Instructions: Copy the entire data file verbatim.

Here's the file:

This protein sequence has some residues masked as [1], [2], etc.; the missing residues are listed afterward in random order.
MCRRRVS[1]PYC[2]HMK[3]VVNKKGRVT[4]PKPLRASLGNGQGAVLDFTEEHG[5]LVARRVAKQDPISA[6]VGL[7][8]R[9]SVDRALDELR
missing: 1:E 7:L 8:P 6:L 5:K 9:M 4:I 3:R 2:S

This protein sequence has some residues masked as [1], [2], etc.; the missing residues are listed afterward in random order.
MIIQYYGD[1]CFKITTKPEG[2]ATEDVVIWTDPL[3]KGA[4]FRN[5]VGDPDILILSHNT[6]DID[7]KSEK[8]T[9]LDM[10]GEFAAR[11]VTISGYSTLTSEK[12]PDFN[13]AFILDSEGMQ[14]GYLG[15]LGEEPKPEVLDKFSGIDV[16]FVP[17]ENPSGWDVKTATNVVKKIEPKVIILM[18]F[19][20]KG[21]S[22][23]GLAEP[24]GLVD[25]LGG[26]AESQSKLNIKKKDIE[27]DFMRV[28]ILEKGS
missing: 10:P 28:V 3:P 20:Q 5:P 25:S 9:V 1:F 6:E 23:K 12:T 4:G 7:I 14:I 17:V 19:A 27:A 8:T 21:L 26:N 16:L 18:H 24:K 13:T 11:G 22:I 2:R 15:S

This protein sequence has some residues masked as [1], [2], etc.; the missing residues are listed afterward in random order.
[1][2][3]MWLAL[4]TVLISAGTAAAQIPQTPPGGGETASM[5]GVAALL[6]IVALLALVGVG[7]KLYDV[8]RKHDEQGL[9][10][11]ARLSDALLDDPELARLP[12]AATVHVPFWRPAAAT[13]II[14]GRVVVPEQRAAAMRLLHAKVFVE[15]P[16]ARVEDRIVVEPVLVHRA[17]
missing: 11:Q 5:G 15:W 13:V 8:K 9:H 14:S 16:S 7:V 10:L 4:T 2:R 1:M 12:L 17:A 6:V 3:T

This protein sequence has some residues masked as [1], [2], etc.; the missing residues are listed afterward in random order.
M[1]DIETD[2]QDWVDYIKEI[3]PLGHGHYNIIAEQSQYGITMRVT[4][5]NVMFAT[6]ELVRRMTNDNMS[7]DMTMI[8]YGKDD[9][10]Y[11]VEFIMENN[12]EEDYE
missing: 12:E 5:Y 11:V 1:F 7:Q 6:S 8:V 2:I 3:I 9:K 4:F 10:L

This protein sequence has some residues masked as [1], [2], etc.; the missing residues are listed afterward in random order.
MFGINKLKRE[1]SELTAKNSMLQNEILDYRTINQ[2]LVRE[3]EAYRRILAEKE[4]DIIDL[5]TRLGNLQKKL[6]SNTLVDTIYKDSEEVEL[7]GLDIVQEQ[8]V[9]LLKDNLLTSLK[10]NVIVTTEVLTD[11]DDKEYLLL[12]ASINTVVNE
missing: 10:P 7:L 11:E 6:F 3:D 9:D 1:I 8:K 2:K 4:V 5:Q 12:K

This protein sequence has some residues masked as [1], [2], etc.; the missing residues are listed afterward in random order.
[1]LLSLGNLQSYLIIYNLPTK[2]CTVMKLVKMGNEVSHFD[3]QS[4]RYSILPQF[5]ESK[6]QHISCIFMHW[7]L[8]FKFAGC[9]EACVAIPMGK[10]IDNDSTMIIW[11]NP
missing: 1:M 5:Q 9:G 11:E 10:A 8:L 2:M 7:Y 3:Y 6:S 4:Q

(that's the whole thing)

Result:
This protein sequence has some residues masked as [1], [2], etc.; the missing residues are listed afterward in random order.
MCRRRVS[1]PYC[2]HMK[3]VVNKKGRVT[4]PKPLRASLGNGQGAVLDFTEEHG[5]LVARRVAKQDPISA[6]VGL[7][8]R[9]SVDRALDELR
missing: 1:E 7:L 8:P 6:L 5:K 9:M 4:I 3:R 2:S

This protein sequence has some residues masked as [1], [2], etc.; the missing residues are listed afterward in random order.
MIIQYYGD[1]CFKITTKPEG[2]ATEDVVIWTDPL[3]KGA[4]FRN[5]VGDPDILILSHNT[6]DID[7]KSEK[8]T[9]LDM[10]GEFAAR[11]VTISGYSTLTSEK[12]PDFN[13]AFILDSEGMQ[14]GYLG[15]LGEEPKPEVLDKFSGIDV[16]FVP[17]ENPSGWDVKTATNVVKKIEPKVIILM[18]F[19][20]KG[21]S[22][23]GLAEP[24]GLVD[25]LGG[26]AESQSKLNIKKKDIE[27]DFMRV[28]ILEKGS
missing: 10:P 28:V 3:P 20:Q 5:P 25:S 9:V 1:F 6:E 23:K 12:T 4:G 7:I 14:I 17:V 19:A 27:A 8:T 21:L 26:N 16:L 18:H 24:K 13:T 11:G 22:I 2:R 15:S

This protein sequence has some residues masked as [1], [2], etc.; the missing residues are listed afterward in random order.
[1][2][3]MWLAL[4]TVLISAGTAAAQIPQTPPGGGETASM[5]GVAALL[6]IVALLALVGVG[7]KLYDV[8]RKHDEQGL[9][10][11]ARLSDALLDDPELARLP[12]AATVHVPFWRPAAAT[13]II[14]GRVVVPEQRAAAMRLLHAKVFVE[15]P[16]ARVEDRIVVEPVLVHRA[17]
missing: 11:Q 5:G 15:W 13:V 8:K 9:H 14:S 16:S 7:V 10:L 4:T 2:R 1:M 12:L 17:A 6:V 3:T

This protein sequence has some residues masked as [1], [2], etc.; the missing residues are listed afterward in random order.
M[1]DIETD[2]QDWVDYIKEI[3]PLGHGHYNIIAEQSQYGITMRVT[4][5]NVMFAT[6]ELVRRMTNDNMS[7]DMTMI[8]YGKDD[9][10]Y[11]VEFIMENN[12]EEDYE
missing: 12:E 5:Y 11:V 1:F 7:Q 6:S 8:V 2:I 3:I 9:K 4:F 10:L

This protein sequence has some residues masked as [1], [2], etc.; the missing residues are listed afterward in random order.
MFGINKLKRE[1]SELTAKNSMLQNEILDYRTINQ[2]LVRE[3]EAYRRILAEKE[4]DIIDL[5]TRLGNLQKKL[6]SNTLVDTIYKDSEEVEL[7]GLDIVQEQ[8]V[9]LLKDNLLTSLK[10]NVIVTTEVLTD[11]DDKEYLLL[12]ASINTVVNE
missing: 10:P 7:L 11:E 6:F 3:D 9:D 1:I 8:K 2:K 4:V 5:Q 12:K

This protein sequence has some residues masked as [1], [2], etc.; the missing residues are listed afterward in random order.
[1]LLSLGNLQSYLIIYNLPTK[2]CTVMKLVKMGNEVSHFD[3]QS[4]RYSILPQF[5]ESK[6]QHISCIFMHW[7]L[8]FKFAGC[9]EACVAIPMGK[10]IDNDSTMIIW[11]NP
missing: 1:M 5:Q 9:G 11:E 10:A 8:L 2:M 7:Y 3:Y 6:S 4:Q